Contribution to the growth of GDP.

In percent of GDP.

In percent of potential GDP.

In percent of labor force, period average; based on the Labor Force Survey.

Whole economy, per worker.

In percent of total household available resources.

5. Remaining economic slack is limited. Standard models suggest that the output gap is nearly closed, as the unemployment rate and capacity utilization have returned to pre-crisis levels (Figures 12).

Figure 1.
Figure 1.

United Kingdom: Recent Macroeconomic Developments

Citation: IMF Staff Country Reports 2016, 057; 10.5089/9781498367042.002.A001

Sources: Haver; ONS; World Economic Outlook; Bank of England; and IMF staff calculations.1/ Implied forward CPI inflation rate, 5 years ahead on inflation-indexed bonds, assuming RPI inflation exceeds CPI inflation by 1 percentage point.
Figure 2.
Figure 2.

United Kingdom: Indicators of Spare Capacity

Citation: IMF Staff Country Reports 2016, 057; 10.5089/9781498367042.002.A001

Sources: European Commission; Haver; ONS; and IMF staff calculations.1/ IMF staff estimate.2/ IMF staff estimate.3/ European Commission.

UK: Real GDP per Working Age Population

(2009 Q2=100)

Citation: IMF Staff Country Reports 2016, 057; 10.5089/9781498367042.002.A001

Source: Haver.

6. Productivity growth remains low, but has recently started to tick upward.

  • Productivity growth has been very weak during the recovery, averaging only 0.4 percent (annualized growth in output per hour worked) during 2010–14, well below the 2.2 percent productivity growth rate observed during the decade before the crisis.

  • This productivity slowdown likely reflects a combination of factors. Some of these may be structural, given the broad-based slowdown in productivity growth across advanced economies that predates the crisis, possibly reflecting changes in the nature of technological progress, increased difficulties in measuring it, and/or changes in the pace of knowledge-based capital accumulation, among other factors. However, part of the slowdown may also be cyclical and therefore temporary, reflecting factors such as the post-crisis impairment of credit markets inhibiting the flow of investment to more productive sectors (see the companion Selected Issues paper).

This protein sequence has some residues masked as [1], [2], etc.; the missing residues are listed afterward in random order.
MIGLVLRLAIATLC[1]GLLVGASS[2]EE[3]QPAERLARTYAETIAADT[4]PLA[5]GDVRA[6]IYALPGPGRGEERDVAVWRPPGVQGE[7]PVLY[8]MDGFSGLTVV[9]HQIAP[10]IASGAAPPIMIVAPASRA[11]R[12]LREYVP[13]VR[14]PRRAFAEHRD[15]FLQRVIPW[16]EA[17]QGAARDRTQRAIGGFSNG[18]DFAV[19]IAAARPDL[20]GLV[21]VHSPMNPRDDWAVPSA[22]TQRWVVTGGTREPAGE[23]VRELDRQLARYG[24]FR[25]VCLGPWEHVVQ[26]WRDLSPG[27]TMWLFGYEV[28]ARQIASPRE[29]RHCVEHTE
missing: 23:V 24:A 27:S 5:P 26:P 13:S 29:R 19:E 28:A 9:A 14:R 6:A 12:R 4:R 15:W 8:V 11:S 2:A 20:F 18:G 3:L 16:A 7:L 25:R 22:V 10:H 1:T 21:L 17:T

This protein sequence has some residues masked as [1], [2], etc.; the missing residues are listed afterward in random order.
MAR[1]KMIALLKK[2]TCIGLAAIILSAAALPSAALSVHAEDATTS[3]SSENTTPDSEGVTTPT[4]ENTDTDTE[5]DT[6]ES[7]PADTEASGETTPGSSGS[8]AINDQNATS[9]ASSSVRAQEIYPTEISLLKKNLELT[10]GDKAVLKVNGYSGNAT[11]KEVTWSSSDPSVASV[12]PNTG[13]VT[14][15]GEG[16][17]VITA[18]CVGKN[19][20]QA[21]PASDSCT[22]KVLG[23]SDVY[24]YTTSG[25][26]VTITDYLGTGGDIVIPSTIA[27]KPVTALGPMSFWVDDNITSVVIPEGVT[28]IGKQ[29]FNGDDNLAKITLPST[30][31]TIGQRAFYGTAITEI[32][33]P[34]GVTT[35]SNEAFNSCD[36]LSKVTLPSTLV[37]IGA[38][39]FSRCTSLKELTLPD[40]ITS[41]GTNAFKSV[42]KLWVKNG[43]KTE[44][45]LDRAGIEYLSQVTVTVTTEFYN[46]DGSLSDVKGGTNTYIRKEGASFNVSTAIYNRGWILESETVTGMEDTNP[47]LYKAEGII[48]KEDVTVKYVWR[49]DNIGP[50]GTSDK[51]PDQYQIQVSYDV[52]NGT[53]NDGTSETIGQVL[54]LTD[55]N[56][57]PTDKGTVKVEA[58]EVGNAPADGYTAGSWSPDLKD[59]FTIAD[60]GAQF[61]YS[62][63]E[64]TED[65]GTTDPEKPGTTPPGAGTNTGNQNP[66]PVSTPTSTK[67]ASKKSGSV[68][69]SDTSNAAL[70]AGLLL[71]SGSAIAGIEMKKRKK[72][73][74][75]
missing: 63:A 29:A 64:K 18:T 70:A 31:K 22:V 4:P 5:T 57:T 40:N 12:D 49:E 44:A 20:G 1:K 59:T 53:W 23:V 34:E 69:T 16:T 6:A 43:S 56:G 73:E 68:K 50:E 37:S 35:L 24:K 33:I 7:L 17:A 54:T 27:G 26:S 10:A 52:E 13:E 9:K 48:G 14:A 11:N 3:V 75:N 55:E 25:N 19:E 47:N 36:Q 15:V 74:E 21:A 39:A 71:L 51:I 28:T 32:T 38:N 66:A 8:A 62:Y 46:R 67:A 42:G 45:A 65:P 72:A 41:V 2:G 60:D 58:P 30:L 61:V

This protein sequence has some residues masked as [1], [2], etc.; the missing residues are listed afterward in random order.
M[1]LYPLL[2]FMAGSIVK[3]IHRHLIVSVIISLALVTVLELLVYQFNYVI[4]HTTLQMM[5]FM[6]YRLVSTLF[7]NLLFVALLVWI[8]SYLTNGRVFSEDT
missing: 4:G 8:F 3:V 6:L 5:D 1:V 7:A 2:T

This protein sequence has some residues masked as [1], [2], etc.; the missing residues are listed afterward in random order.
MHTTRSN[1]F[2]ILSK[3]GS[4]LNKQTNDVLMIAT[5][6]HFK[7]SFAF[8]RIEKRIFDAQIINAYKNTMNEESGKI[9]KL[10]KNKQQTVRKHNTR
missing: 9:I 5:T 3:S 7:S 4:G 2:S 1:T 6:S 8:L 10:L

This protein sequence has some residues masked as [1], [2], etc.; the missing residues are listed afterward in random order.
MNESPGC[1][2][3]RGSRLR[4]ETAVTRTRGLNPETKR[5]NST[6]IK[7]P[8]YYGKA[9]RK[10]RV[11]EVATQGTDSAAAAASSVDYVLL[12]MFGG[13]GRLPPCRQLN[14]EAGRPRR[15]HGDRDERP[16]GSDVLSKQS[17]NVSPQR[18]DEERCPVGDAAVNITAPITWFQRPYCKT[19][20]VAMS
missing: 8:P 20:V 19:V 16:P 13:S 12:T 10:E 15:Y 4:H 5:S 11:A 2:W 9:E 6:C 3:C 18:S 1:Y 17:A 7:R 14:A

• More recently, productivity growth has started to rise somewhat, reaching 1.3 percent (y/y) in the third quarter of 2015 (Figure 1).

7. Looking forward, staff expects steady economic growth to continue in 2016. Lower commodity import prices, higher global growth, buoyant residential and commercial real estate prices (which should encourage investment), and ongoing monetary policy accommodation are expected to support expansion, offsetting headwinds from a moderate acceleration of fiscal consolidation (Table 3). On balance, staff projects growth in 2016 to remain around 2.2 percent.

Table 3.

United Kingdom: Public Sector Operations, 2010/11–19/20 1/

(Percent of GDP; unless otherwise indicated)

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Sources: HM Treasury; Office for National Statistics; and IMF staff estimates.

Excludes the temporary effects of financial sector interventions, as well as the one-off effect on public sector net investment in 2012/13 of transferring assets from the Royal Mail Pension Plan to the public sector, unless otherwise noted. The data reflect the reclassification of housing associations as part of the public sector starting from 2014/15.

Includes depreciation.

On a Maastricht treaty basis. Includes temporary effects of financial sector intervention.

End of fiscal year using centered-GDP as the denominator.

8. Staff projects growth to average around 2.2 percent over the medium term, as well. This is based on the following assumptions:

  • labor productivity growth continues its recent acceleration, eventually reaching 1.7 percent, (Table 2), but does not fully revert to pre-crisis productivity growth rates, given the possible structural factors behind lower productivity growth mentioned above; and

  • employment growth slows to around 0.5 percent in the medium term; this projection assumes that (i) the population expands as projected by the Office for National Statistics (ONS), (ii) the employment rate for those age 16–64, which recently hit a record high, soon stabilizes, and (iii) the employment rate of those age 65+ continues to rise in line with the trend over the last decade, due to ongoing increases in longevity and the state pension age.


UK: Employment Rate

(Percent, SA)

Citation: IMF Staff Country Reports 2016, 057; 10.5089/9781498367042.002.A001

Source: Haver.

9. Inflationary pressures remain subdued.

  • As of December 2015, headline inflation was near a record low at 0.2 percent; core inflation was also subdued at 1.4 percent.

  • Low inflation partly reflects lower import prices due to (i) the 15 percent appreciation of the NEER between Spring 2013 and end-2015 and (ii) the large drop in commodity prices since mid-2014. However, domestic drivers of inflation have also been muted, with nominal private-sector wages growing by only 2.1 percent as of November 2015 (Figure 1). Even if productivity growth remains in the range of only 1 percent, this pace of wage growth would still be consistent with underlying inflation of only around 1.1 percent.

  • Consequently, markets do not expect the BoE to raise its policy rate (currently 0.5 percent) until 2017. Under this scenario, staff expects inflation to rise gradually to 2 percent by end-2017, as effects from past exchange rate appreciation and commodity price declines dissipate and assuming a gradual rise in wage growth in response to tighter labor markets.

B. External Assessment